Nothing in the complaint or in the pleadings to date reflect any discriminatory or unequal action on the part of the defendants in violation of 42 U.S.C. § 1983. This Court cannot presume such discriminatory action. Snowden v. Hughes, supra. Thus Counts I and III fail to sufficiently allege a § 1983 violation.


The plaintiff in Count II of the complaint alleges that the actions of the defendants constituted a conspiracy in violation of 42 U.S.C. § 1985.[4]

Section 1985 applies only to a conspiracy to deprive some person or class of persons of equal protection and does not apply to conspiracy to deny due process. Collins v. Hardyman, 341 U.S. 651, 71 S. Ct. 937, 95 L. Ed. 1253 (1951); Egan v. City of Aurora, 291 F.2d 706 (7th Cir. 1961); Jennings v. Nester, 217 F.2d 153 (7th Cir. 1954). The plaintiff in his complaint fails to sufficiently allege any facts in support of his claim that he has been denied equal protection. The facts alleged in the complaint cannot be interpreted to reflect that the plaintiff has been denied equal protection. Such conclusory allegations by a plaintiff are not sufficient to state a cause of action. Kadlec v. Illinois Bell Telephone Co., 407 F. Supp. 624 (7th Cir. 1969), cert. denied 396 U.S. 846, 90 S. Ct. 90, 24 L. Ed. 2d 95 (1970); Eisman v. Pan Am. World Airlines, 336 F. Supp. 543 (E.D.Pa.1971). Thus the plaintiff has failed to adequately allege a violation of 42 U.S.C. § 1985 and Count II should be dismissed. Snow v. Gladden, 338 F.2d 999 (9th Cir. 1964); Norton v. McShane, 332 F.2d 885 (5th Cir. 1964); Hanna v. Home Insurance Co., 281 F.2d 298 (5th Cir. 1960), cert. denied, 365 U.S. 838, 81 S. Ct. 751, 5 L. Ed. 2d 747 (1961).


The plaintiff in Count IV fails to specify which section of the Civil Rights Act the defendants have allegedly violated. The thrust of Count IV of the complaint is that the defendants deprived the plaintiff of his civil rights by denying the plaintiff a building permit. This denial was due to a resolution of the Park City City Council based on the plaintiff's prior and continuing violations of city ordinances. Whether the plaintiff intended the allegations of Count IV to be a violation of 42 U.S.C. § 1983 or § 1985, it is clear to this Court that he has failed to state a Civil Rights Act violation. The denial of a building permit by a city is not per se a violation of the Civil Rights Act. Elmwood Properties Inc. v. Conzelman, supra. Further, the Civil Rights Act was never intended to displace state remedies or to usurp the legitimate use of a municipality's local police power in zoning. Mosher v. Beirne, supra; Wallach v. City of Pagedale, supra; Smith v. Village of Lansing, supra. Thus Count IV of the complaint should be dismissed.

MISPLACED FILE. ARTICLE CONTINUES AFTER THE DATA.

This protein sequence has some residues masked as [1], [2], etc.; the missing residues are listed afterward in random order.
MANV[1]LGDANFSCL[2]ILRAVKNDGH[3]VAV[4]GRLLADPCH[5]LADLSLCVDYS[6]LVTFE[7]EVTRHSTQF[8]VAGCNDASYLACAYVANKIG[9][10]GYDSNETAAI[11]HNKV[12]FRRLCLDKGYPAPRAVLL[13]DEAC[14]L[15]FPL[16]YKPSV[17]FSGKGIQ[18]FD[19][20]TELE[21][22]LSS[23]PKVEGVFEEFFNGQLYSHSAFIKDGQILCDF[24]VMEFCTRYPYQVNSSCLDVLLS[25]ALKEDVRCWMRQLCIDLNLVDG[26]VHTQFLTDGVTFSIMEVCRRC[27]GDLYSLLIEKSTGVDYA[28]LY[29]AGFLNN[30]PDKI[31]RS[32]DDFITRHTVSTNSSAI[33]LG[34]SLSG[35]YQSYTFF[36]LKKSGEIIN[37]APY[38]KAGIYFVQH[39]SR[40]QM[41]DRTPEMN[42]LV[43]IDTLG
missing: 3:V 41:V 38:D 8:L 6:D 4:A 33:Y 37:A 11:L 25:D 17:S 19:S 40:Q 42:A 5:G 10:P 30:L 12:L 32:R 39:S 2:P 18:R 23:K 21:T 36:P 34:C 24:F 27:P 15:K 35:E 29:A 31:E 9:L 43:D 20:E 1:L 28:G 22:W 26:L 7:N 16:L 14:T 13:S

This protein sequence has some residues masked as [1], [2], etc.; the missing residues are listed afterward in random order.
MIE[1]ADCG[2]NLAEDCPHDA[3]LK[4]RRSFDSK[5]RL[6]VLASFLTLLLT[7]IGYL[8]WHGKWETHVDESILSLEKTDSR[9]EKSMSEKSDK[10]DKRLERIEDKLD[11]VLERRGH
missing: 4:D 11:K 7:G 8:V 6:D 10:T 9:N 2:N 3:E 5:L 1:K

*615 The plaintiff in the complaint and the amendment thereto has failed to state a civil rights violation under 42 U.S.C. § 1983 or § 1985.

Accordingly, it is hereby ordered that the defendants' motion to dismiss is granted.


[1] The plaintiff contends that there was a typographical error and the acts alleged in Count III were in violation of 42 U.S.C. § 1983.

[2] Section 1983 provides:

"Every person who, under color of any statute, ordinance, regulation, custom, or usage, of any State or Territory, subjects, or causes to be subjected, any citizen of the United States or other person within the jurisdiction thereof to the deprivation of any rights, privileges, or immunities secured by the Constitution and laws, shall be liable to the party injured in an action at law, suit in equity, or other proper proceeding for redress."

The plaintiff claims that the allegation of Count III of a "§ 1985" violation was a typographical error and should read "§ 1983." For the purposes of the instant motion the Court will treat Count III of the complaint as alleging a § 1983 violation.

[3] See City of Park City v. Hy Brosten, 6 Ill.App.3d 474, 285 N.E.2d 528 (1973).

[4] Section 1985 provides, in relevant part:

"(3) If two or more persons in any State or Territory conspire or go in disguise on the highway or on the premises of another, for the purpose of depriving, either directly or indirectly, any person or class of persons of the equal protection of the laws, or of equal privileges and immunities under the laws; or for the purpose of preventing or hindering the constituted authorities of any State or Territory from giving or securing to all persons within such State or Territory the equal protection of the laws; . . . ."